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James Bolan was the son of Sarah Bolan of 5 Aughton Street, Preston and husband of Annie Bolan of 43 Crown Street, Preston.

He enlisted into the Territorial Force on 18th September 1914 at Preston and was given the number 2687* then 2741. He gave his previous occupation as being a spinner.

Four days after he enlisted, on 22nd September 1914, James signed an agreement that would allow him, as a Territorial soldier, to serve overseas.


Private James Bolan landed in France with the 1/4th Battalion on 4th May 1915 and just over a month later, on 15th June, was wounded in action at Festubert.

15th June 1915
At 18:00 hrs the attack was launched by the 4th Loyal North Lancashire and the 6th Scottish Rifles. The attack was at first successful; the west end of the German salient was carried, and the attack pushed on to the main German line near the Rue d’Overt, and for a time the third German trench was occupied and held. Unfortunately the attack by the Division on the right of the 51st made little or no progress, and when night fell the 154th Brigade had penetrated the German line on a narrow front, but had both its flanks in the air. The attack consequently failed, but as stated in the Divisional History, “great praise is due to the 154th Infantry Brigade for their advance in the face of heavy artillery and close range rifle and machine gun fire. There is little doubt that had the operations on the flanks been successful, they would have had every prospect of holding their gains.

James was sent back to the UK for treatment and returned to the front on 5th December that year. On the 1st January 1916 he was admitted to the Field Ambulance as being ‘sick’ and rejoined for duty the next day. Between 18th March and 14th April 1916 he spent another period in hospital with sickness. A week after rejoining the Battalion he was again admitted to the Field Ambulance where he was treated for scabies until 1st May.

On 18th September 1916 Private James Bolan was granted Class 1 Proficiency Pay.

On 1st November 1916 he became attached to a Trench Mortar Battalion (Royal Artillery) within which he served until 7th December 1916.

In January 1917, when the Territorial Force were renumbered, James was given the new style number 200712. He spent 10th to 22nd January 1917 sick.

Between 19th February and 19th March 1917 he was attached to 164th Brigade headquarters working as a runner. He was awarded a Good Conduct Badge on 22nd February.

Between 2nd to 18th May 1918 he was treated at the 4th Stationary Hospital for scabies. In October he was treated for an Internal Cruciate Tear’ of his right knee which would see him out of action for over a month. He was permitted a period of leave to the UK between 15th to 29th January 1918.

Private James Bolan was killed in action on 9th April 1918. The Battalion history does not mention the specifics of the Battle on this date at Givenchy, except to hint that the men did well;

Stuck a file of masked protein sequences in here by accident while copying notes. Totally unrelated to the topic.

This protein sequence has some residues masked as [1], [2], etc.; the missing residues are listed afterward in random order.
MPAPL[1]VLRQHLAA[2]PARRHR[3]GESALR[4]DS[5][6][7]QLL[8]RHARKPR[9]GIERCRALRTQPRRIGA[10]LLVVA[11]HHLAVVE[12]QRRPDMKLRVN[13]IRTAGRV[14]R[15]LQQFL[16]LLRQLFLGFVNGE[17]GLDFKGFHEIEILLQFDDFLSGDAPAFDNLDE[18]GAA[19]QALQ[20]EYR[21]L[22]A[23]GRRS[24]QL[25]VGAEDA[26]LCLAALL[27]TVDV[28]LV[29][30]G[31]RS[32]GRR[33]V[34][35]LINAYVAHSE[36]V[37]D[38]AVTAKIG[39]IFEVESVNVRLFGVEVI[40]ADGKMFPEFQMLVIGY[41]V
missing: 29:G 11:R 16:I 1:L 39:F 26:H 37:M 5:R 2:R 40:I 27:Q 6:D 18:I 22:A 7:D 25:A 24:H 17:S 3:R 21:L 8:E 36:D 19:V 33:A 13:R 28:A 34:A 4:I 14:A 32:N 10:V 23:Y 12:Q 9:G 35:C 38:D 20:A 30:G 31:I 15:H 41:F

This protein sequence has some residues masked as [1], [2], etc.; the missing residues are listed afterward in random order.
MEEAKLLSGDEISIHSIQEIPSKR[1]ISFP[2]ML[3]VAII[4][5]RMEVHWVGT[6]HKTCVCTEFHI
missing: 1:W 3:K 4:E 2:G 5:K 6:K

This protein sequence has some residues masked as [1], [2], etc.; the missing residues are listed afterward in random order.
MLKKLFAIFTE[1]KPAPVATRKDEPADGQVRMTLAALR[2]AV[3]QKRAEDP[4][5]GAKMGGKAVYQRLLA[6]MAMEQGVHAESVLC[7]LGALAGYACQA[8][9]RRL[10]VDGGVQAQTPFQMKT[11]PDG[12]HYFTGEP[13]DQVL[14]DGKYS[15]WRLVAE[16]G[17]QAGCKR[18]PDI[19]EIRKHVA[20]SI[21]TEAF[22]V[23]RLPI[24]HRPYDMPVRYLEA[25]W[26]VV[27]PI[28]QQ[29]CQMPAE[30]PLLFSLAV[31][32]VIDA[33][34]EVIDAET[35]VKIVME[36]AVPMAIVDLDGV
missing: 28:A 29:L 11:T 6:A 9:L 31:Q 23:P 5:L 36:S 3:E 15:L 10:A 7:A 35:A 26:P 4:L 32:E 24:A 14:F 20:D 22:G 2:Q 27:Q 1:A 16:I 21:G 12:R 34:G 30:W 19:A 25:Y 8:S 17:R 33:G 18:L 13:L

Givenchy, April 1918

The country to the north of the spur was dead flat for miles, and the roads were all overlooked from the crest of the hill. Every effort had been made to strengthen the position by the construction of a series of tunnels for shelter during bombardments, but the exits from these were not of the best. A certain amount of cementing had also been done. By April 9th the GIVENCHY—FESTUBERT area was a mass of apron fencing stretching back in depth for several thousand yards.

The dangers of this tunnel system and the difficulties of negotiating the mass of wire in this area necessitated careful practice in the action of the troops holding it. Posts were manned daily from the tunnel system, this action being timed and every Officer, N.C.O., and man thus learnt his way about the whole system of defence.

The action of the Battalion in support was definitely laid down. No counterattack across the open was to be made on account of the number of apron fences ; in the event of the enemy penetrating at any point into the line, further penetration was to be stopped by the supports, and when the enemy was pocketed he was to be cut oft by movement along the trench system against his flanks and rear. All posts and strong points were wired in all round, and had orders to fight to the last even if surrounded. All this careful preparation bore fruit later, on April 9th, which was, as a battle, a most remarkable example of the value of taking the British soldier into your confidence and making him understand why he was ordered to do something.

A local newspaper reported his death;


Private James Bolan is remembered on the Loos Memorial and on the Roman Catholic St. Ignatius War Memorial in Preston. His name is also on the Roll of Honour at the Harris Museum.


St. Ignatius War Memorial


St. Ignatius War Memorial Panel


Roll of Honour at the Harris Museum

His wife Annie received a widows pension of 20/5 a week for herself and their daughter Lily which began on 4th November 1918.

Shortly after the first anniversary of James’ death his mother placed a memorial in the Lancashire Evening Post (11th April 1919). 


Rank: Private
Service No: 200712
Date of Death: 09/04/1918
Regiment/Service: The Loyal North Lancashire Regiment, 1st/4th Bn.

* Both numbers 2687 and 2741 appear on several of James’ records. There was already a 2687 serving with the 1/4th Battalion (Private Harold Poole, later 200686) so it looks like this number was double allocated thus James’ number being changed to 2741.

Paul McCormick
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2 Responses to 200712 PTE. J. BOLAN. L.N.LAN.R

  1. Andy Farrell says:

    James was my Mum’s Uncle and she has asked me to pass on her thanks for this Paul.

    Much appreciated.

    Best wishes


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